Dr. Sally Brown recommends Mork & Mindy reruns. You can find them on Hulu. She is revisiting the issue of nano particles in biosolids and their potential risk to the soil and plant environment via the biosolids exposure pathway. Her concern is that a reputable journal, the Journal of Environmental Science & Technology, published companion papers that seem to point to a significant effect. But the sticky wicket is that the method of simulating wastewater treatment is so flawed as to mirror the errors made a generation ago in presuming metal salts behaved the same as biosolids-borne metals at the soil-plant interface. In the case of nano-materials, as in metals, they plain don't. So you might as well spend your time with "nanu-nanu" with Robin Williams as with "nano-nano" in these journal articles, as at least Williams is fun. To see Dr. Brown's comments, click here.


Dr. Brown deals with the metaphysics of microconstituents. She notes that some scientists in this arena of research seem to found their work on a premise that any imprint of human-made chemical is unacceptable, presuming that one only need to continue searching deep and long enough and dire effects will be revealed. For another group, they look for the clear evidence of harm and suggest that until such is demonstrated we should call no unnecessary alarms. A third group says we need to be smarter in the future in projecting fate of new chemicals before introducing them to the environments. No one way is best. Scientific tools are rapidly advancing to allow us to hold anyone of the three metaphysical positions and engage in useful research. But the work needs to proceed. See Sally's blurb here.


Dr. Brown confronts head-on a kind of scientific naivete regarding the treatment and use of biosolids. If I were more pessimistic by nature, I would wonder if an intention to mislead was behind some of the representations made about the consistutents of biosolids. But if you stand back, squint a bit, you might see the point that, over the long haul, the resources that are "conservative" after human use can be recovered, and those that are "decomposable" can be transformed. This aligns with The Natural Step prnciples (Google it...). And the ideas align with the concept of resource reusie. See Sally's blurb here.


Dr. Brown takes on one of the most serious of all global environmental issues, that is the discharge of reactive nitrogen and phosphorus from agricultural activities and wastewaters. The concept that is explored is the role of treatment and waste recovery strategies for capturing and repurposing nitrogen and phosphorus to protect environmental quality and reserve resources for future generations. These concepts provide a huge and significant context for the work we biosolids managers do on a daily basis. They give us the language to explain the vital aspects of our goals. See Sally's blurb here.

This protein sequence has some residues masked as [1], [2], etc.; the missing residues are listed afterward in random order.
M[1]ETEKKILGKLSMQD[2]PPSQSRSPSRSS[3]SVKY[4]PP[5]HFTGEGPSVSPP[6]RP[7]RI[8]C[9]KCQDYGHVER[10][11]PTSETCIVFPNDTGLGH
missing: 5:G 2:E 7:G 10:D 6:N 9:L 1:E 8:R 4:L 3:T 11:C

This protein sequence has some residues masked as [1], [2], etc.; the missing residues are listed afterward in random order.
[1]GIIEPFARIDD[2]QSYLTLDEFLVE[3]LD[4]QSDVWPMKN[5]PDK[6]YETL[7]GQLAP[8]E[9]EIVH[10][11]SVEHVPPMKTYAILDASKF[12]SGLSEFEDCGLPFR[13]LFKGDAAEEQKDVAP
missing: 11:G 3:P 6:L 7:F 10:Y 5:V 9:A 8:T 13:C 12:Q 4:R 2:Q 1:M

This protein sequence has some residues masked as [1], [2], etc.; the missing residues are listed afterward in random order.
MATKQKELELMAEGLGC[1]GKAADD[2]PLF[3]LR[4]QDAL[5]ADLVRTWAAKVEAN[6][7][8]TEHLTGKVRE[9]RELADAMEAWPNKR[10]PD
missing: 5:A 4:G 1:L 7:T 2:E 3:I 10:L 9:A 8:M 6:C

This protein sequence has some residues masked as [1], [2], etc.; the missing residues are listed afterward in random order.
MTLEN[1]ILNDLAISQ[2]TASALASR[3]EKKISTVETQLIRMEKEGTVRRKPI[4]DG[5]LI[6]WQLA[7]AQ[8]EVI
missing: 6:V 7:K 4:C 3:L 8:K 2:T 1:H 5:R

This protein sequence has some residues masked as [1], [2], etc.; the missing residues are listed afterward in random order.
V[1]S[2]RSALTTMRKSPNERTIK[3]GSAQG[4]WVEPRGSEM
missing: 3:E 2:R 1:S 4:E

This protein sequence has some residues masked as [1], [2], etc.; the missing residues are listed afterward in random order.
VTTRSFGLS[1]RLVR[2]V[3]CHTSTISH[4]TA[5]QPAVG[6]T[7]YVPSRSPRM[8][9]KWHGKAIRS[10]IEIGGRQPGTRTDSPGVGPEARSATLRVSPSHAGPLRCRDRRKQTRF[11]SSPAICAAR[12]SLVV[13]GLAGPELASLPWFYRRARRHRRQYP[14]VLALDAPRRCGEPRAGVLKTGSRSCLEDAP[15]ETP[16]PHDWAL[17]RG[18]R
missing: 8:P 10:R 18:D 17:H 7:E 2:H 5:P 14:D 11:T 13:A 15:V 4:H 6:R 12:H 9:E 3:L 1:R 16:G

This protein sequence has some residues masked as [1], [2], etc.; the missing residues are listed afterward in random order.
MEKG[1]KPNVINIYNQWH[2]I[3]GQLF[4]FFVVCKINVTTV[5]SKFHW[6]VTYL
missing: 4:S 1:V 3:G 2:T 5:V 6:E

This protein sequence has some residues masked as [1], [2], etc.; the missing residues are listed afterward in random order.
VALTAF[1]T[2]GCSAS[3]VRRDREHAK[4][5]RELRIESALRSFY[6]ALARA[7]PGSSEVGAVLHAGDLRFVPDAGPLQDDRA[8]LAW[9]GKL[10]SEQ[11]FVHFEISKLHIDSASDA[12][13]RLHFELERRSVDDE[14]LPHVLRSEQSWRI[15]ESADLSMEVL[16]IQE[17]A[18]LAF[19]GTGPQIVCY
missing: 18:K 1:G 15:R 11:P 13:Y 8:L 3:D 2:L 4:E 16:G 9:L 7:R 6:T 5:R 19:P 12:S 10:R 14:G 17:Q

Dr. Brown provides this month a primer on microplastics. It is the newest pollutant category about which you have never heard, about which you can easily imagine disaster, and about which scientists are still baffled about its potential effects. These are very, very small plastic beads used to in cosmetics and clothes, which mean they get flushed down the drain daily. Some get in the biosolids, some stay in the effluent., When you start to look for them, you can find them in aquatic systems and soils at biosolids application sites. They seem to be ingested by aquatic microfauna, but whether this is a crisis for the bottom of the food chain is a question still being explored. These are the subjects of this month's updates. See Sally's May blurb here.


Sally flies above the banal biosolids issues to survey the country's water infrastructure challenges. The nation's treatment systems are deployed to do much more than they were in the past designed to do, including storm water pollution control, treatment for water reuse, supplementation of stream flow, removal of trace chemicals, and other enviromental services. What are the costs and benefits of such services, and how can reinvestment in infrastructure contribute to social and economic beneifts? These are some of this month's topcs in the research updates. See Sally's April blurb here.


Sally takes on our own version of the "merchant of doubts." My cultural reference here is to the new movie who features the well-paid craftsmen whom in the past brought us stymied anti-tobacco regulation a generation ago, and whom in the presence stymie action of greenhouse gas emissions. Sally, without the benefit of the new movie, explores research into the mechanisms by which vaccination-deniers have peddled falsehoods about risks of MMR(Measle, Mumps and Rubella) vaccinations. The results of the intentional misinformation on risks is real public health issues. We face the same kind of misinformation campaigns, but the task in front of us constitutes a very formidible one. See Sally's blurb here.